Our Catholic tradition long ago affirmed the human cardinal virtues—prudence, justice, temperance, and fortitude—and added the theological virtues from the New Testament: faith, hope, and love. Within each of these categories, particular virtues appear in different individuals that provide the excellence the community needs to flourish.
The University of Notre Dame is founded on the virtues of men and women who have built our community for more than 170 years. From the countless virtuous individuals spanning across Notre Dame’s history, several examples have been selected, past and present, to represent the rich heritage that makes this University unique.
Virtuous ND (5.11MB PDF)
Faith and Reason, Tradition and Inclusion
An approach for Catholic universities in the 21st century
While different Catholic institutions may express their Catholic identity in unique, diverse and authentic ways, they all participate in the long tradition of the Church’s wisdom and experience and strive to uphold foundational teachings about human dignity, solidarity, justice, the common good, respect for individual conscience, and a holistic approach to life. They are all engaged in the search for truth and seek to foster the well-being of individuals, especially the voiceless and neglected.
Notre Dame’s Catholic identity is visible and clear, yet inclusive and welcoming. We are transparent about our community’s values and we recruit superior faculty and students who share our vision and mission, whether they share our faith or not. Our curriculum provides an excellent education that encompasses the full person, instilling values and virtues as well as knowledge. We serve both the universal Church and the local church, making world-class expertise and facilities available to the global community and to local neighborhoods around the world. Our work unites a search for truth, a responsibility for the common good, and a commitment to generous service.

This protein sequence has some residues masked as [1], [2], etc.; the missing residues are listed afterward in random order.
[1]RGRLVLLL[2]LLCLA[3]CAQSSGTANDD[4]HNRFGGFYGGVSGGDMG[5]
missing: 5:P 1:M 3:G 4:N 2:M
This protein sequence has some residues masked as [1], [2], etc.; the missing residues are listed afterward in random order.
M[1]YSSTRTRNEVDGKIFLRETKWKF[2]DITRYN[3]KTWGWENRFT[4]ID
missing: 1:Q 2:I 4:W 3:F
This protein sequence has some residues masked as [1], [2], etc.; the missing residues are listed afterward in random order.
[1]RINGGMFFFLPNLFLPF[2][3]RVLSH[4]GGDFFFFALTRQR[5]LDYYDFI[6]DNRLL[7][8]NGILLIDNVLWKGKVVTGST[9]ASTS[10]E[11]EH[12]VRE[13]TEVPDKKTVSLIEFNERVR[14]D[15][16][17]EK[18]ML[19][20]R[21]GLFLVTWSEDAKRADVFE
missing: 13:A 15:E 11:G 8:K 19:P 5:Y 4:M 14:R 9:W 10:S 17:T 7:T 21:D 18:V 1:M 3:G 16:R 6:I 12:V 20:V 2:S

Faith and Reason, Tradition and Inclusion (1.73MB PDF)
Our Catholic Character
Scientific research and interdisciplinary dialog at Notre Dame take place within a thriving, evolving community of people engaged in expanding our understanding of the real universe in which we live. This enterprise takes shape in the context of the living tradition of the University, which takes seriously its commitment to maintain both its Catholicity and its academic integrity and contributes to that tradition as we move into the future.
Our Catholic Character (676kb PDF)
For the past three summers, Dean Greg Crawford has embarked on a cross-country bike ride to raise awareness for Niemann-Pick Type C disease. The ride demonstrates Notre Dame's commitment to research to find treatments and a cure for the devastating neurodegenerative disease that took the lives of three grandchildren of Coach Ara Parseghian. Dean Crawford keeps a blog on the road and documents his journey in the Road to Discovery books.
Are you new to the Notre Dame community and South Bend? Get to know your new home with the Cultural Passport (2.03MB PDF).